The transformation of leave policies in Taiwan during the 2000s showed two stages of development according to the dimensions of policy changes and policy goals. First, the launch of the GEEL in 2002 changed the regulatory framework and expanded the provision of leave policies. Gender equality and female employment were main justification for policy changes during the campaign for the GEEL before 2002. The second stage of leave policy development started after the enactment of the GEEL in 2002. With growing concern for the declining fertility rate in Taiwan and the establishment of an Employment Insurance scheme that provided potential financial sources, the focus of policy change was shifted from regulation to the financing of leave policies. The main issue was moved to the provision of parental leave benefit, and it involved the reallocation of financial responsibilities in parental leave. In contrast to the first stage, the declining fertility rate became a prevalent concern to justify the policy change.
In 2002, the Taiwanese government introduced a new piece of legislation, the Gender Equality in Employment Law. The policy changes in 2002 were mostly based on regulatory measures on employers. These changes expanded the provision of leave arrangements but they did not change much in terms of the allocation of financial responsibility or resources. The main purpose of the 2002 GEEL was to prohibit gender discrimination in the workplace and provide new measures to promote gender equality, female employment, and work-family balance.
Before the enactment of the GEEL in 2002, the responsibility of leave arrangements was mostly taken by families and employers. In contrast, the involvement of the state was very weak. Such a distribution of welfare responsibilities accorded with the descriptions of some existing studies on East Asian welfare systems which stressed the importance of families and enterprises to provide care and welfare (Gough, 2004; Jacobs, 1998; Jones, 1993; Kwon, 1997). Based on the institutional arrangements of leave policies before 2002, the only statutory leave arrangements for labor in Taiwan were an 8-week maternity leave and a 4-week miscarriage leave. There was no other statutory leave arrangement available for parents to reconcile their work and family responsibilities. According to the Labor Standards Law, female workers should stop working for 8 weeks before or after childbirth. The entitlement of maternity pay was differentiated according to female employees’ contributions to employers. Employers had to pay the full amount of wages to those female employees who had been in service for 6 months. However, if the female workers had not worked for the employer for 6 months, the employers only needed to pay half of the monthly wage (Feng & Han, 2010). From the perspective of financial responsibility allocation, employers took the main financial responsibilities of maternity leave. However, for those female employees who had not worked for their employers for 6 months, half of the financial responsibility of maternity leave was transferred from employers to employees (or families).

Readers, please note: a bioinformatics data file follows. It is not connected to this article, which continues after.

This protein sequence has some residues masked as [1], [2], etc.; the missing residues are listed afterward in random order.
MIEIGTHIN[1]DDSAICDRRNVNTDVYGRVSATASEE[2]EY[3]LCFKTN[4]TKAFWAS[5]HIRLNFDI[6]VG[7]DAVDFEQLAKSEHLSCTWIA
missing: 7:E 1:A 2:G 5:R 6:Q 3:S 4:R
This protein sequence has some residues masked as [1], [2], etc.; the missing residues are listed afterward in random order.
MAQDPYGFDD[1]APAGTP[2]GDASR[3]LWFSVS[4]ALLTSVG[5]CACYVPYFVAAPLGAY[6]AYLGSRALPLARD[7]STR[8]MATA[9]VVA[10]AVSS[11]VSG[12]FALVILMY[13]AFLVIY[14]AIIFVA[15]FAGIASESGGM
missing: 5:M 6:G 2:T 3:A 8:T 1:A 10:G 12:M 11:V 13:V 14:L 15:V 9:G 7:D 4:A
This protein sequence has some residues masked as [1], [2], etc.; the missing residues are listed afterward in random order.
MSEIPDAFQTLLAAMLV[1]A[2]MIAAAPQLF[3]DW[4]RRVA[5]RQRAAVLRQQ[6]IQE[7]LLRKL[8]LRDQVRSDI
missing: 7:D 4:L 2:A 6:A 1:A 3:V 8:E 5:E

Such institutional arrangements were perceived by some policy makers in Taiwan as important reasons that contributed to the discrimination against female in workplace and the relatively low female labor market participation in Taiwan. First, the reliance on individual employers to provide maternity pay was thought to strengthen the unwillingness of employers to hire female employees because employers might need to make extra payment when female employees took maternity leave. In order to escape these costs, some employers avoided hiring female workers or requested them to sign an agreement to leave their job once they got married or pregnant, or reached 30 years old (Awakening Foundation, 1999, 2002; Chang, 1995; Chen, 1990; Kuo, 2005; Yu, 1990). The attribution of employment discrimination to employers’ responsibility in maternity pay also can be shown in formal policy discussion meetings. In the National Conference on Taiwan’s Economic Sustainable Development, a conference organised by the Taiwanese government to collect public opinions in policy formulation in 2006, one of the policy actors pointed out that about 70% of employment discrimination cases in local governments were pregnancy discriminations. The main cause was attributed to the fact that individual employers had to pay double wages during this period (maternity pay and the wage to hire a substitute). In order to avoid such discrimination, one of the conclusions was to incorporate maternity pay into existing Labor Insurance to transfer the costs from individual employers to social insurance so that the discrimination against pregnant female workers could be avoided (Secretary of the National Conference on Taiwan’s Economic Sustainable Development, 2008b). This demonstrated that policy makers recognised the problem of employment discrimination against women was partly generated by previous institutional arrangements, i.e. the reliance on individual employers to provide maternity pay.